Breast Surgery: FAQs

Find a doctor in Breast Surgery
Make an Appointment


Already a patient? Request an appointment with MyChart.

Learn more about breast surgery by reviewing these frequently asked questions.

Why would I need breast surgery?

Surgery can confirm and treat breast cancer, remove a noncancerous mass in the breast and treat certain types of breast infection. As women age, breast cancer becomes more common. Noncancerous (benign) masses in the breast can happen at any age. For some, antibiotics to treat your breast infection may be an alternative to surgery.

How are problems with my breast diagnosed?

Biopsies can determine if your breast tissue is cancerous (malignant) or noncancerous.

  • Your doctor may order an ultrasound- or mammogram-guided biopsy to take a sample of your breast tissue.
  • A radiologist will make a small incision in your breast and insert a needle to remove some tissue. This will be sent to the pathology lab to be evaluated.
  • Your doctor will receive the results in two to three days, and inform you of them over the phone or at a separate appointment. At this time you will discuss if surgery is necessary.

How do I prepare for surgery?

Discuss anesthesia options, pain management and current medications with your doctor. Do not eat or drink anything after midnight the night before the procedure. Plan to have an adult driver take you home after the surgery, as you will receive medicine that makes it unsafe to drive.

What are the risks of surgery?

Risks include infection, swelling, bleeding and scarring.

What is a sentinel lymph node biopsy?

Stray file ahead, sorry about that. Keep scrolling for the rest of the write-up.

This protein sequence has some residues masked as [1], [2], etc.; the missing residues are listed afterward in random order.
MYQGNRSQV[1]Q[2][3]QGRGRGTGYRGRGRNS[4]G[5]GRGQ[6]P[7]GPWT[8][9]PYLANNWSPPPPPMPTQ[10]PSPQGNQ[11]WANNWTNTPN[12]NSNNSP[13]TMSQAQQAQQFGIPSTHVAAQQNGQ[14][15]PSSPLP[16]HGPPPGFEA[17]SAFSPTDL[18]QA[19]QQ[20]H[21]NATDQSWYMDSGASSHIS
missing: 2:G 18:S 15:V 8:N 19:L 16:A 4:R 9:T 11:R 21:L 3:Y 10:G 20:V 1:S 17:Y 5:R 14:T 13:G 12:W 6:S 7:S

A sentinel lymph node biopsy is a procedure completed during your scheduled breast surgery, to identify and remove the sentinel lymph node. An injected radioactive dye and a blue dye help guide the surgeon during the process. A small incision removes the lymph node. If the sentinel node does not contain cancer cells, your surgeon will not remove additional nodes. If it does, your surgeon may remove additional lymph nodes. Your urine and stool will turn the color blue for a few days; your breast skin may temporarily turn blue.

What is an axillary lymph node dissection?

An axillary lymph node dissection is a procedure to remove multiple lymph nodes from your armpit area. The surgeon makes an incision to remove the lymph node-containing tissue. A pathologist checks for cancer cells in your lymph nodes.

What is a Lumpectomy?

A lumpectomy is breast surgery that removes the cancer and a small amount of your healthy tissue around it. Your nurse will insert an intravenous infusion (IV) in your hand or arm with medicine to help you relax. Local anesthetic numbs the area during surgery. At times, general anesthetic is used to put you asleep during the procedure. Most people receive radiation treatment once the lumpectomy is healed and other treatment is complete.

What is a masectomy?

A mastectomy is breast surgery that removes your entire breast. General anesthetic puts you to sleep during the procedure. Some women choose to have breast reconstruction by a plastic surgeon on the same day or at a later date. You will spend one or two nights in the hospital.